Wednesday, November 14, 2007

Twin temples of Chennai

After what seems to be a long time, I went back to Chennai for a one-week-break for the naming ceremony of my new nephew which fell close on the heels of Deepavali celebrations. Being a bachelor in a family gathering has little advantages. With no wife to look after, I became the most reliable person to handle all the emergency needs. That's to eulogize things. To paint a more realistic picture, I was footballed around for almost any and every need of the hour. Chennai weather, in november was no less hostile. But hey, for once I was actually useful. And not everything worked against me. In one instance of the shopping spree, I went to Parry's Corner with my dad where I bumped into the twin-temples of Chenna Malleeswarar and Chenna kesava temples!

So, the story so far turns out to be "I left the twin-cities for a twin-occasion and got to visit a twin-temple." Hmm, how often do you get that combo??

Built in the early 1640's, this temple is said the first temple built after the settlement of the English East India Company in India. The current Pagoda (the gopuram) is actually a replacement (built around a century later) of an earlier one which was brought down in order to expand Fort St. George.

This a much younger temple vis-a-vis the other temples within the city limits of the present day Chennai (Parthasarathy temple, Triplicane, Kapaleeswarar temple, Mylapore and Marundeeswarar temple, Tiruvanmiyur) which are built around 10th century AD). Neverthless, this temple seems to be no less coveted than other temples in its unique features.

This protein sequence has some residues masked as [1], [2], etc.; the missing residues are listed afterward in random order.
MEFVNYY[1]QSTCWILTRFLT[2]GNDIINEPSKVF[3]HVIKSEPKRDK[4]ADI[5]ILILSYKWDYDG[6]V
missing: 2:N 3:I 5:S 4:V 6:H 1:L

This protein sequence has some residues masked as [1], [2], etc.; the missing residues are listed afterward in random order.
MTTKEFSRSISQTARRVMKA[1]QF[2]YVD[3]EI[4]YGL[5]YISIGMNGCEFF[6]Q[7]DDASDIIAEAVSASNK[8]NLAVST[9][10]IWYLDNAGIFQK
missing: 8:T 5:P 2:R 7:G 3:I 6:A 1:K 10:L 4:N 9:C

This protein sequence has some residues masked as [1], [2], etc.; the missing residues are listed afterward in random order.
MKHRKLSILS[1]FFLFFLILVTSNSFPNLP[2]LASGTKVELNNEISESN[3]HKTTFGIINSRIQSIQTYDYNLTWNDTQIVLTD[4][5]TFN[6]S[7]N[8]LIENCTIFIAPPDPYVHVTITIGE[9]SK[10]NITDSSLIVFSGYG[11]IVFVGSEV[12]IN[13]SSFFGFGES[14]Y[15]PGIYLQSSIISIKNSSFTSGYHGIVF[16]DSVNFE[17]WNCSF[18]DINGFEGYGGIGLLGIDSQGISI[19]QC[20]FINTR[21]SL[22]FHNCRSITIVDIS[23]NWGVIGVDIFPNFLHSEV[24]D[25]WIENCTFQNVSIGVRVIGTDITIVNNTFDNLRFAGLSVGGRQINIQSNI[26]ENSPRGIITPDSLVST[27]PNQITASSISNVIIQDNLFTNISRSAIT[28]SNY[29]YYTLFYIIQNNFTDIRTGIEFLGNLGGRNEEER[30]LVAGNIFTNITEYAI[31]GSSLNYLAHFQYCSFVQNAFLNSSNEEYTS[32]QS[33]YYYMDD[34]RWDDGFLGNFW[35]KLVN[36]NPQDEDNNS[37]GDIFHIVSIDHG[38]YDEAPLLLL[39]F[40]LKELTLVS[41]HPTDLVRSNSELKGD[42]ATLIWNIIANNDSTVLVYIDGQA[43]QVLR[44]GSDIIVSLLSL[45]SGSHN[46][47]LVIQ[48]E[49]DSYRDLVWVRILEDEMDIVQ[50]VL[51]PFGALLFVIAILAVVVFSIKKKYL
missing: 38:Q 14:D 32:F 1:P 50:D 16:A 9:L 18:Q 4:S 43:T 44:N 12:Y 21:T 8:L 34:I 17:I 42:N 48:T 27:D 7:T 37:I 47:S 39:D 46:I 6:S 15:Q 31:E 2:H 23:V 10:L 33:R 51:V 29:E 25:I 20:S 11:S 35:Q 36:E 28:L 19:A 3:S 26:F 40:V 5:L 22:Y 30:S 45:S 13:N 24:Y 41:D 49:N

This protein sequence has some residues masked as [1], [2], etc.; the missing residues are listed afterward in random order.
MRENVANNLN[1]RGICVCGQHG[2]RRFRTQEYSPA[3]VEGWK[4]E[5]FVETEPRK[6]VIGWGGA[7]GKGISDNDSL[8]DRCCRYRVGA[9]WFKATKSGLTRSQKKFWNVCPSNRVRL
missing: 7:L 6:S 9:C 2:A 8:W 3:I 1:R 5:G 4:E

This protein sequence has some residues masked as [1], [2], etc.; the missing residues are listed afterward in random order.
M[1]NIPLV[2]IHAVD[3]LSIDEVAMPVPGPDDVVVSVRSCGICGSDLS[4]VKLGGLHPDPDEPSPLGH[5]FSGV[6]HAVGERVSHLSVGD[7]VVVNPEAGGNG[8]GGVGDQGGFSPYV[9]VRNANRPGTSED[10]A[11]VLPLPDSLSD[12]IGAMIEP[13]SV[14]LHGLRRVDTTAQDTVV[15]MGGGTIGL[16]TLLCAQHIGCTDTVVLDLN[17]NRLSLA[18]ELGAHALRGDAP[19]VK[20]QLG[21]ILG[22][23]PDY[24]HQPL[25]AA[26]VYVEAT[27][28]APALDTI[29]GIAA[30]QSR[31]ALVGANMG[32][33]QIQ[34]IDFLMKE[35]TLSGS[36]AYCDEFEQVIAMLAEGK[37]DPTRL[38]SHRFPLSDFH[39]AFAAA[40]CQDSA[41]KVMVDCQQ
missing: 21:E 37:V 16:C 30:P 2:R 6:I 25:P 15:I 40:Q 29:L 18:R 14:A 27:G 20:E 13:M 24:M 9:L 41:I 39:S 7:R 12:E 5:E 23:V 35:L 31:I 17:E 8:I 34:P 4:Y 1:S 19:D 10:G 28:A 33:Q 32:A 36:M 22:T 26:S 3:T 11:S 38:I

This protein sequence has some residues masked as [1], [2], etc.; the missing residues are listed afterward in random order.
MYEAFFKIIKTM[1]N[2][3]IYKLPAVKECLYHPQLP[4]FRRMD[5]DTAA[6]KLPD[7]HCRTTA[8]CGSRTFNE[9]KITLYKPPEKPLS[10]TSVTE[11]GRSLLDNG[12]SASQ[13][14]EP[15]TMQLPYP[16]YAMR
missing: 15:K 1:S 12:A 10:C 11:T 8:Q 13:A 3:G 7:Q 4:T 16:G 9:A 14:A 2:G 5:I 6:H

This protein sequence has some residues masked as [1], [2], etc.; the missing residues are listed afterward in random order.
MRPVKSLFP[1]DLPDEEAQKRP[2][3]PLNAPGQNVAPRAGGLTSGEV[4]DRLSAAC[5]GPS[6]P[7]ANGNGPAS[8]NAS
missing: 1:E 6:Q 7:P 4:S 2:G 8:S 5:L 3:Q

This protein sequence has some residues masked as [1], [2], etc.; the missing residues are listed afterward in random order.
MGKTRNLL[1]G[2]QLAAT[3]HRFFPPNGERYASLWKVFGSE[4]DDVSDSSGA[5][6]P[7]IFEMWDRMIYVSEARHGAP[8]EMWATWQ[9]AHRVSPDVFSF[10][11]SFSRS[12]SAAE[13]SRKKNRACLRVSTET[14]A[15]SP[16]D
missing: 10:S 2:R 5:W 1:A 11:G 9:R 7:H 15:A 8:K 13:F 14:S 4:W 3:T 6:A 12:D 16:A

- This temple is a coeval of the Chennai city itself!
- The only twin-temple in Chennai that is dedicated to Lord Shiva as well as Lord Vishnu!
- The name of the city owes is a copyright of this temple!
- Probably the only temple in chennai (if not TN) to have a carving of the person was instrumental in its construction

I entered the temple right about the time it was to be closed in the afternoon. So, I could get only a quick look at around the temple. Here is what I could quickly note and gather.

Moolavar: Channa keshava perumal with Sridevi and Bhoodevi Thayar. (no points for guessing)
Utsavar: Shanta Nrusimhar, a representative of the temple with the same incarnation as moolavar in Tiruneermalai, a locality at the outskirts of Chennai. (I wonder what is the Utsavar @ Tiruneermalai! :) )

- A good painting of Lord Vishnu marrying SriDevi under the auspices of Lord Shiva and Lord Brahma, on the ceiling of the temple's gopuram (I guarantee you, about 1% of the visitors would have really thought about looking straihgt up, let alone admire the painting!).

- The usual sannidhis for SriDevi, Bhoodevi, Chakkaratazhvar, Kothandaramar, and all the Alwars who conjured up the Bhakti Movement.

- Pillar sculptures represented the ten reincarnations of Lord Vishnu and various flagship scenes of Krishna avatar (reincarnation) like Kalinga Nardanam (Krishna's dance on the head of a 10-headed Cobra).

The surprise element of the temple - Two pillars of the temple premises had the sculpture of Andal Nachiyar - The only female alwar and believed to be the reincarnation of Goddess SriDevi.

What is so surprising about it? Well, the sculptures depicted her *naked*!

I had to step a bit closer to double check (It was really embarrassing. Trust me!). But it was unmistakable, the trademark parrot on her right hand and the trademark standing posture!

I am not surprised at the naked depiction in general. I have seen sculptures explicitly depicting various postures of sexual intercourse on the main Gopuram of Sri Govindaraja Perumal temple in Tirupati. But those were anonymous and didn't represent any revered God or Godess. I have also seen topless sculptures of Goddess Lakshmi that are quite common. But this is the first time I am seeing a revered Goddess (Sridevi) depicted totally nude!

The Hindu : Metro Plus Chennai / Columns : An end and a beginning
Chennai - Wikipedia, the free encyclopedia
Corporation of Chennai
Templenet - The Comprehensive Indian Temple website

1 comment:

Priya said...

nalla post